Flash-optimized storage with XtremIO: Cost and efficiency benefits that could work for you
Flash-optimized storage platforms have promised to transform the datacenter for some time now. EMC’s XtremIO is delivering on that promise by leveraging storage efficiency features that make all flash data centers a reality. So why all the hype in the storage industry around flash-optimized storage, and where does XtremIO fit in?
Flash versus convention
Solid state disks (SSDs) are a very different technology than hard disk drives (HDDs) and as such need to be treated differently in a storage architecture. The performance profile, types of failures, endurance, and susceptibility to environmental factors are just a few examples of characteristics that are very different between the two technologies. Simply replacing HDDs with SSDs in traditional storage arrays will not provide a cost-effective, efficient, and reliable solution.
The XtremIO engineering team had the following five design goals supporting their objectives of lowering cost while increasing performance and reliability:
1. Maximized usable capacity
2. No hot spares
3. Superior performance
4. Maximized flash endurance
5. No setup, no tuning
The objective of lowering cost is interesting on a couple of levels. As SSD technology develops, it naturally comes down in price, but most all-flash arrays (AFAs) are marketed purely on performance. The reason is that they have historically been much more expensive and therefore have been considered as a point solution for specific workloads that require extreme performance and can justify the high price tag. XtremIO, on the other hand, can be viewed as a general-purpose solution with superior, consistent performance as a side benefit.
What if you could size your solutions purely on capacity and not have to worry about the performance? The value proposition is based on the fact that XtremIO excels at serving not only high-performance workloads but mixed workloads as well. Customers can deploy their mission-critical systems on the same frame as their general-purpose, test, and development environments. The architecture simplifies things in the data center and frees up time for you to tackle higher-level and more interesting tasks, such as orchestration. There is no longer a need to design performance tiers or spend lost hours on tuning the storage.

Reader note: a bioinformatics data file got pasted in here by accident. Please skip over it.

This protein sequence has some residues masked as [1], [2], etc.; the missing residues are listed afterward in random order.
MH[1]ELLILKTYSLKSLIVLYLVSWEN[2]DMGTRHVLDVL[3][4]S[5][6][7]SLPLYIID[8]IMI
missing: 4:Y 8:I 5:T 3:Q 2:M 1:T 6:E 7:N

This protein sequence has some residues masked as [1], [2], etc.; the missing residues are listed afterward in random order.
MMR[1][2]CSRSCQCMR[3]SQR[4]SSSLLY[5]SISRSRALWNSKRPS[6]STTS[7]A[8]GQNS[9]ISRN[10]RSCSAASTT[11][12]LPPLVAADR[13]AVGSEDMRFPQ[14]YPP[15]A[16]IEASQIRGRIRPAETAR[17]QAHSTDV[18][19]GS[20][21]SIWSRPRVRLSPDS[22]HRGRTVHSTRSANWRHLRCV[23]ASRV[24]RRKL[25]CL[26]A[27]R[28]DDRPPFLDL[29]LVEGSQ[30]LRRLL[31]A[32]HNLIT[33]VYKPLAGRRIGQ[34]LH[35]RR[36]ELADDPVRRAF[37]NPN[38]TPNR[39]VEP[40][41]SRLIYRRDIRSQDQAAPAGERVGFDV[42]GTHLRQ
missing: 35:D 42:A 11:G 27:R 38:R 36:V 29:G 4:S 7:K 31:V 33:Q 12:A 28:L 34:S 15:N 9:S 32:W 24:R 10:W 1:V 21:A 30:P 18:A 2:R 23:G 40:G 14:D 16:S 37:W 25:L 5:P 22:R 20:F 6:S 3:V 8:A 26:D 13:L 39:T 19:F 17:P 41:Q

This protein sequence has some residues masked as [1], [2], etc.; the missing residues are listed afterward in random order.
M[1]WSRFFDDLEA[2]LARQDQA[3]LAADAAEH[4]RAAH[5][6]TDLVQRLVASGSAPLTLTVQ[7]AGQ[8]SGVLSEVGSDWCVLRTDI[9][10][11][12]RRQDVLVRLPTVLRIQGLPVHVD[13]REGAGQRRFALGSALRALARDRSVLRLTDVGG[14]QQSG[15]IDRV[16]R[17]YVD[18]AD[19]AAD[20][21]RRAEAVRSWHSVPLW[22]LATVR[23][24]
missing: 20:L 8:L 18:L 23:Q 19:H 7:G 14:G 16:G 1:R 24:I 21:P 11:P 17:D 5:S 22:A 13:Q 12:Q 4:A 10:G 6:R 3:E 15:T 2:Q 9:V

Would you consider running your current storage system at 70%-80% capacity or more? The fact is that most storage systems suffer performance issues when they reach these levels, and manufacturers often recommend that they stay well below these numbers. That ends up being a lot of space that is purchased but can’t be used. XtremIO is designed for partial stripe writes and does not do system-level garbage collection. Because of its flash-optimized features, it performs predictably and consistently whether it is 20% full or 100% full. Consider how virtualization changed the way we think about efficiencies in the data center. It enabled us to get much more out of our environments by designing for higher utilization after consolidating multiple servers. I believe XtremIO is changing the storage industry by enabling the same types of designs but at the storage layer.
The bottom line
With the efficiency features enabled by default such as inline deduplication, compression, and in-memory metadata, XtremIO can compete on price with legacy HDD arrays. It is obvious that architecture matters, and XtremIO is making it possible for organizations to respond to increasing customer expectations across the gamut of their application portfolio. These same efficiency features are important in an AFA, as they enable all five of the goals mentioned earlier.
I’ll be writing about many aspects of the XtremIO architecture over the next few months. I believe it will become perfectly clear as we dive into the architecture that it is specifically engineered for flash media and, as such, it has some clear advantages. For me, flash-optimized storage means it has been engineered to be very efficient in the way it writes data, in turn enabling consistent low-latency performance as well as the endurance of the flash media and usable capacity.